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Lecture 1. Bundling, Tying, Metering. Economics & Antitrust. Antonio Nicita Siena Doctorate in L&E. Bundling: what and why?.

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bundling what and why
Bundling: what and why?
  • A bundle of two products is effectively a way of offering discount to customers who buy one of your product, since customers can buy the other product at a lower price than the stand-alone price.
  • Do you want to offer a discount on the other product to customers who buy one product?
  • Why?
  • Price discrimination/efficiency
tie in
  • Tied Sales: Tying is the practice of requiring the purchaser of one product to also purchase a second product.
  • In the static tied-sale, the customer who wants to buy A must also buy B. It is possible to buy B without A which explains why this is a tie and not a bundle. Thus, the items for sale are B alone or an A-B package.
  • There are many legitimate reasons why firms resort to tied sales. One motivation that leads to an antitrust concern is when the tied sale is used as a metering device to facilitate price discrimination.
  • what is the appropriateness of direct price discrimination done through metering, without the use of a tied sale?
  • Metering is a form of pricing where the customer pays a per-use fee.
  • Examples include paying a per-page fee for photocopying, a per-nail fee for a nail gun, a per-hour-of-use fee for an aircraft engine (often called “power-by-the-hour”), or even a per-mile fee for auto insurance.
  • a distinction between (i) metering and (ii) tying that is used as a metering device. To illustrate this distinction, a photocopy machine seller could achieve a metered price result in two ways: It could require that the customer purchase its paper at an inflated price (tying). It could charge a price per copy and allow the customer to purchase any paper on the market (pure metering).
  • Although the two approaches have the same impact on the customer, they may have a different impact on the market and, thus, we may want to treat them differently.
bundling with negative correlated preferences
Bundling with Negative Correlated Preferences
  • Selling separately:

Px=$10, Rev=$20

Py=$3 , Rev=$6


  • Sell as bundle:

Pb=$14, TR=$14*2=$28

  • Bundling is profitable in this case
bundling with positive correlated preferences
Bundling with Positive Correlated Preferences
  • Selling separately:

Px=$10, Rev=$20

Py=$3 , Rev=$6


  • Sell as bundle:Pb=$13, TR=$13*2=$26
  • No difference!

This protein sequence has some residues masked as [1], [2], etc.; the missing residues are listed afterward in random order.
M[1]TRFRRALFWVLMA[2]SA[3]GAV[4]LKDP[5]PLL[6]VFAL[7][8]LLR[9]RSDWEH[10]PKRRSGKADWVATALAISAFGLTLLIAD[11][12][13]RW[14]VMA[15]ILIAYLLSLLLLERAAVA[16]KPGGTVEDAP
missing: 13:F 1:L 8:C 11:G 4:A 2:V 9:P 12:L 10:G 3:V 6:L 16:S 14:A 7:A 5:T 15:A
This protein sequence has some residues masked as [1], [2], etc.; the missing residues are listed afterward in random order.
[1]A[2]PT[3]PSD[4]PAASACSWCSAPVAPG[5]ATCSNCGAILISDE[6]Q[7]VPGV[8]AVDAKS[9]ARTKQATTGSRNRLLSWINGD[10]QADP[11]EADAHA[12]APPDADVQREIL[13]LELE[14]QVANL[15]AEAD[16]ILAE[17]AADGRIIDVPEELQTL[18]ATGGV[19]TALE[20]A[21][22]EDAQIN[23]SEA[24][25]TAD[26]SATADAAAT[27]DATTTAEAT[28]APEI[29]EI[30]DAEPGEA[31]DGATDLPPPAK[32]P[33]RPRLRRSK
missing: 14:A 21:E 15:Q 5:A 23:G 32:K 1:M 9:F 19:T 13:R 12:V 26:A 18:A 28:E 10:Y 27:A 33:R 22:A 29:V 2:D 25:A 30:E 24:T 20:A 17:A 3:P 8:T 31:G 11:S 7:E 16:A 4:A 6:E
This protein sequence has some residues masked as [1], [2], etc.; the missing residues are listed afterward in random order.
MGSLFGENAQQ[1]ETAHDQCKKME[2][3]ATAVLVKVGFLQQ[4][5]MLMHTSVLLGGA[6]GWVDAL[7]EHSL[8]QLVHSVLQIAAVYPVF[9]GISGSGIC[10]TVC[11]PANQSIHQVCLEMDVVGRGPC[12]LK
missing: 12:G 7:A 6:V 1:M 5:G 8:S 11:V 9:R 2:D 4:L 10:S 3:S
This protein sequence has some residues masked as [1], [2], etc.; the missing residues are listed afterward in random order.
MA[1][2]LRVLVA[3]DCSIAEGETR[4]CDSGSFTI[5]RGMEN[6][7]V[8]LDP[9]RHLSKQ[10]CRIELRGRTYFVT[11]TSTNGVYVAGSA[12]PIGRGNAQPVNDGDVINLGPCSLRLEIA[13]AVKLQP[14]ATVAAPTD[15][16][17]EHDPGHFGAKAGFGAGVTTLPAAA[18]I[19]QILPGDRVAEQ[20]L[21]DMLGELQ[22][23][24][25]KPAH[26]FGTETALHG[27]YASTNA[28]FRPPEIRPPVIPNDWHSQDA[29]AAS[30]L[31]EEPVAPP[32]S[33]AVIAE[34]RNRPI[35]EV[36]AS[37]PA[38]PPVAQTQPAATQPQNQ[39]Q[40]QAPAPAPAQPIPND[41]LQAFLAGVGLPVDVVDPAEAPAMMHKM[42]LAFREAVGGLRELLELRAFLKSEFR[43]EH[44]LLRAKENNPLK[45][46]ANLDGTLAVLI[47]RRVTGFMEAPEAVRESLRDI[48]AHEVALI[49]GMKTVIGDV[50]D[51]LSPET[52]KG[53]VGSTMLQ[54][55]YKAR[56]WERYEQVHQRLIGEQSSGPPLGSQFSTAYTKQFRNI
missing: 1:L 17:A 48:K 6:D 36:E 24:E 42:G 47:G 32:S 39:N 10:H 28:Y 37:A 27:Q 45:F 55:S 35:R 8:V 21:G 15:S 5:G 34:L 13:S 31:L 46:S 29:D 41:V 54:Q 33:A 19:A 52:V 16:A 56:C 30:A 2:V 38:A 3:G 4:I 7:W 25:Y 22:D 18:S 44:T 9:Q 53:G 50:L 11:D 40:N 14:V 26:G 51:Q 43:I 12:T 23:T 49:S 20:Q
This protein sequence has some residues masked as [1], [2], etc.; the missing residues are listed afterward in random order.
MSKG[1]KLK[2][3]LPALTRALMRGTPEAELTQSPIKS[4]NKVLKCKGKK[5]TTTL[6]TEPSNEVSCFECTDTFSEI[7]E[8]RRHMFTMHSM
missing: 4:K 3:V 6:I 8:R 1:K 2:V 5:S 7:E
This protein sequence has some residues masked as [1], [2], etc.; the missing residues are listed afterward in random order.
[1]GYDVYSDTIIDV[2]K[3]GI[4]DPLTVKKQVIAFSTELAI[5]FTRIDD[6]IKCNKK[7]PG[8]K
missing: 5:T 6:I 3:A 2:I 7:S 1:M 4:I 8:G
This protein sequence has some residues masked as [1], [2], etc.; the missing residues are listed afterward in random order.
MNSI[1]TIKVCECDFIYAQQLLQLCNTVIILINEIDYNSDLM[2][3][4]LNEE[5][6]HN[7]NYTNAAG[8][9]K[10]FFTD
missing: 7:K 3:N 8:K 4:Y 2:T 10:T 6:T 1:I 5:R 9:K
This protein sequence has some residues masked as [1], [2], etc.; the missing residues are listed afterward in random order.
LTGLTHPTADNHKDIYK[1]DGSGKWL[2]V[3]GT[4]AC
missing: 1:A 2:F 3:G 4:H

The willingness to pay for the bundle is less dispersed than the willingness to pay for the components. This will happen when the consumers with a high value for one component tend to have low value for another component

Consumption decisions when products are sold separately

mixed bundling


Good X

Good Y













Mixed bundling

Cost of X=$20 Cost of Y=$30

  • Selling as mixed bundling


  • In this case:

A will buy Y only

B & C will buy bundle

D will buy X only

  • TR=$(89-30)+$(100-50)*2+$(89-20)=$228
  • Selling separately:

Px=$50, Rev=$(50-20)*3=$90

Py=$90, Rev=$(90-30)*1=$60


  • Selling as pure bundle:

Pb=$100, TR=$(100-50)*4=$200

bundling and antitrust 1
Bundling and Antitrust/1
  • Chicago Critique: bundling as leveraging? Leveraging Market Power. Firms may use their market power in one market to leverage it towards another.
  • Bork (1978):you cannot raise more than one monopoly profit each time
  • Assumptions: perfect competitive market for bundled product; static environment
  • Double marginalization in monopolistic and oligopolistic environment: efficiency reasons
bundling antitrust 2 nalebuff
Bundling & Antitrust/2 (Nalebuff)
  • The creation of artificial scale economies. Absent bundling, a firm with larger scale or scope would not have an advantage over smaller rivals or entrants. However, the firm employs bundling to artificially create such scale and scope economies. A firm with power in several markets can use various bundling strategies to preserve and protect that market power. We illustrate this using examples from mobile phone pricing and airline pricing of roundtrip discounts.
  • Raising Rival’s Costs. Bundling and/or tying can be used to deny a rival or potential entrant access to a complementary market. For example, if bundling leads to the disappearance of an independent service market, then a potential entrant will have to enter with both a product and a service network. Cases in this report that illustrate this issue include Kodak, Guinness/Grand Met and SMG radio.
bundling antitrust 3
Bundling & Antitrust/3
  • Lowering Rival’s Benefits. Parallel to the effect of raising rivals’ costs is a move that lowers the benefits that consumers anticipate from rivals’ products.
  • Efficiency Offence. In this case, bundling is used to mitigate what would otherwise be inefficiencies in pricing (such as double marginalisation). As a result, the bundling firm can gain a competitive advantage over rivals.
  • Anti-competitive leveraging. While the Chicago School has discredited the static theory of market leverage, there are reasons to believe that a firm can use leverage to gain a dynamic advantage.
bundling antitrust 4
Bundling & Antitrust/4
  • Bundling to Protect Market Power. When an incumbent has market power in several goods, it can use bundling as a way to reduce the likelihood and/or mitigate the potential cost of entry to the incumbent. Bundling may also be effective in deterring entry.